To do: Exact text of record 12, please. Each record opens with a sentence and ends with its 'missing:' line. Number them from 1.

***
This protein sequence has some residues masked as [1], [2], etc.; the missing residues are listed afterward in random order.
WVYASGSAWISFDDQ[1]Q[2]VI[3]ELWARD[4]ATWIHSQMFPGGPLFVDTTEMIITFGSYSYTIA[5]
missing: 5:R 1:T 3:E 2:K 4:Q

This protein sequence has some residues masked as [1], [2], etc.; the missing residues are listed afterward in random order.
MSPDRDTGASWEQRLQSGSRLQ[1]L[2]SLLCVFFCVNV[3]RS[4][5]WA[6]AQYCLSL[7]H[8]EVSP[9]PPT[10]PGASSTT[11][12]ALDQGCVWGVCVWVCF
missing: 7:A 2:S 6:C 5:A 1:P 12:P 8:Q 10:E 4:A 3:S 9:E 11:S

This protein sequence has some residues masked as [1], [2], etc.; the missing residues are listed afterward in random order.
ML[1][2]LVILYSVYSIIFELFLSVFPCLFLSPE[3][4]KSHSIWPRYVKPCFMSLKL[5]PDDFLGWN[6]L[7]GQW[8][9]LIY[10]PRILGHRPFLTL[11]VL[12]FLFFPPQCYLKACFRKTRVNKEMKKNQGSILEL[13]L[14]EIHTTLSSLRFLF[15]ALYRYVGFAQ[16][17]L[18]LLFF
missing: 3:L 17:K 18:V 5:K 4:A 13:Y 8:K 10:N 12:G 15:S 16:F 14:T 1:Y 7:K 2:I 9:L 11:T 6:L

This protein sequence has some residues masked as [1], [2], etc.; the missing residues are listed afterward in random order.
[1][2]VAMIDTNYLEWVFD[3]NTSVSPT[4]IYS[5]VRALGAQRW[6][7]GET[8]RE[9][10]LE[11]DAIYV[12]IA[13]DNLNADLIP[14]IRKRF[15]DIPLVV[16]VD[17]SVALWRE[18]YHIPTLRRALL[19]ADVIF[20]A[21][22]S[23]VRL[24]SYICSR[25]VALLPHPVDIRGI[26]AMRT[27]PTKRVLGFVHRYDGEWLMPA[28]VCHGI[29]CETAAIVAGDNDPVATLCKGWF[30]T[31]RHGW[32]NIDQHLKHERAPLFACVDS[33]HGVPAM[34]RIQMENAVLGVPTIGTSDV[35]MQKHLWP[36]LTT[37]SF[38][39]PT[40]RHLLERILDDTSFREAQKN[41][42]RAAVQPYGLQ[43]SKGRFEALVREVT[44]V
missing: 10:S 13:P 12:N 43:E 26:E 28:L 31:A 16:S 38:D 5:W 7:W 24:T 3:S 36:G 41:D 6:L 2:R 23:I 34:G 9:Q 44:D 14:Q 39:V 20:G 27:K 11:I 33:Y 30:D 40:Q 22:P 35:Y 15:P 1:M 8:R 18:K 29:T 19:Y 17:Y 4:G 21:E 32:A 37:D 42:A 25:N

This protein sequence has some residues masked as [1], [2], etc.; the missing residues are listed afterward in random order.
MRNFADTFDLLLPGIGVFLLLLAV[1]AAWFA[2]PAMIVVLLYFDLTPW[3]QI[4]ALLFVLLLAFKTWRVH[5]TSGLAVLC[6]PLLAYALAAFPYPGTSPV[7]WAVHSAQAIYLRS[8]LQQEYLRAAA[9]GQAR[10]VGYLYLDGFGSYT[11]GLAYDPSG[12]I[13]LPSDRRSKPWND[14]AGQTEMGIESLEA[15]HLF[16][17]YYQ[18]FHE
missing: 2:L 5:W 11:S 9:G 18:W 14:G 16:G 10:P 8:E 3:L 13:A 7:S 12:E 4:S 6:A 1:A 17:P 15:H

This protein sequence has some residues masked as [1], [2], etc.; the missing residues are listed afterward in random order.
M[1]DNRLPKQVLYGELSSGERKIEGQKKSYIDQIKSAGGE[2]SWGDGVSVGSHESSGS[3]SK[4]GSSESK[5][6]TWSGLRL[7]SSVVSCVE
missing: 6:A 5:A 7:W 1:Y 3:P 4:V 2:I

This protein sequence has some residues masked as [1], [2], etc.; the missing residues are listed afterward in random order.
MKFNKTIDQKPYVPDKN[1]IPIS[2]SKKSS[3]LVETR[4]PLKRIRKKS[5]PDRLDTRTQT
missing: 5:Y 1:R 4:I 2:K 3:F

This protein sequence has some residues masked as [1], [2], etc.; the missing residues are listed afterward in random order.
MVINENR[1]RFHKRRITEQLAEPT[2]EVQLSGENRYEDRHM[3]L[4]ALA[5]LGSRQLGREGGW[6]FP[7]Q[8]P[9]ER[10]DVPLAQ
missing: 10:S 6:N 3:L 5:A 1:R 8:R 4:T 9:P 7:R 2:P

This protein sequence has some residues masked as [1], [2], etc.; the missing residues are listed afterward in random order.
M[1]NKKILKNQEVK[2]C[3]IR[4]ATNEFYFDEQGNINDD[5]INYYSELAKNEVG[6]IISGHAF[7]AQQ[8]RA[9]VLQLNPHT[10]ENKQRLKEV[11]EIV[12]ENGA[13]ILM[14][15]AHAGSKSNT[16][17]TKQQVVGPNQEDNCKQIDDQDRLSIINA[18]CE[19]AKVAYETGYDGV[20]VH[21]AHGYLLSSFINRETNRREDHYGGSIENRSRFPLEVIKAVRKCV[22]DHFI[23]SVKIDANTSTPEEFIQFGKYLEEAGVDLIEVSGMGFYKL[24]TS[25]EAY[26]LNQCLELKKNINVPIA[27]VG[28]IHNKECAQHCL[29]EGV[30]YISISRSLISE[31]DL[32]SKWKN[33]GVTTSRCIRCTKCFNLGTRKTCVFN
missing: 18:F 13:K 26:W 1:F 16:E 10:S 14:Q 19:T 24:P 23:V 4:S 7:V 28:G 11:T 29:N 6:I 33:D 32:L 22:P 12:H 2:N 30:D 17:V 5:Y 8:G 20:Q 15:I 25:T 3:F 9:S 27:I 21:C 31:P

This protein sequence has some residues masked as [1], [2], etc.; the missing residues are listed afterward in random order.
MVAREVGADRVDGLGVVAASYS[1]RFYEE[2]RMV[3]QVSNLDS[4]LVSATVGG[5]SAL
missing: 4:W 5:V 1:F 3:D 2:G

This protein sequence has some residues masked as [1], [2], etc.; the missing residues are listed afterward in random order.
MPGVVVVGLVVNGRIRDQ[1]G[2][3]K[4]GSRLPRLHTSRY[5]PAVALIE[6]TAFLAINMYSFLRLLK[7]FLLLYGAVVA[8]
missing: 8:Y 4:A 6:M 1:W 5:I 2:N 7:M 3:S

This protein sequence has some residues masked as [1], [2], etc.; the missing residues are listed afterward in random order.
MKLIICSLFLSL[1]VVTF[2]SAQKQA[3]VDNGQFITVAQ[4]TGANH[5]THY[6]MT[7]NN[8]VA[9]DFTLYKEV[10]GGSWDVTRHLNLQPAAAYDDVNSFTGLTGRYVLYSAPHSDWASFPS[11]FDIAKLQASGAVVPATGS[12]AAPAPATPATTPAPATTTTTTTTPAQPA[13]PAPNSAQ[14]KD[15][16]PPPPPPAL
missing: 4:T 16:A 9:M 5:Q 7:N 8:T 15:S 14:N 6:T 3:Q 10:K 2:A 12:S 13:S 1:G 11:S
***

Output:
This protein sequence has some residues masked as [1], [2], etc.; the missing residues are listed afterward in random order.
MKLIICSLFLSL[1]VVTF[2]SAQKQA[3]VDNGQFITVAQ[4]TGANH[5]THY[6]MT[7]NN[8]VA[9]DFTLYKEV[10]GGSWDVTRHLNLQPAAAYDDVNSFTGLTGRYVLYSAPHSDWASFPS[11]FDIAKLQASGAVVPATGS[12]AAPAPATPATTPAPATTTTTTTTPAQPA[13]PAPNSAQ[14]KD[15][16]PPPPPPAL
missing: 4:T 16:A 9:M 5:Q 7:N 8:T 15:S 14:N 6:T 3:Q 10:K 2:A 12:S 13:S 1:G 11:S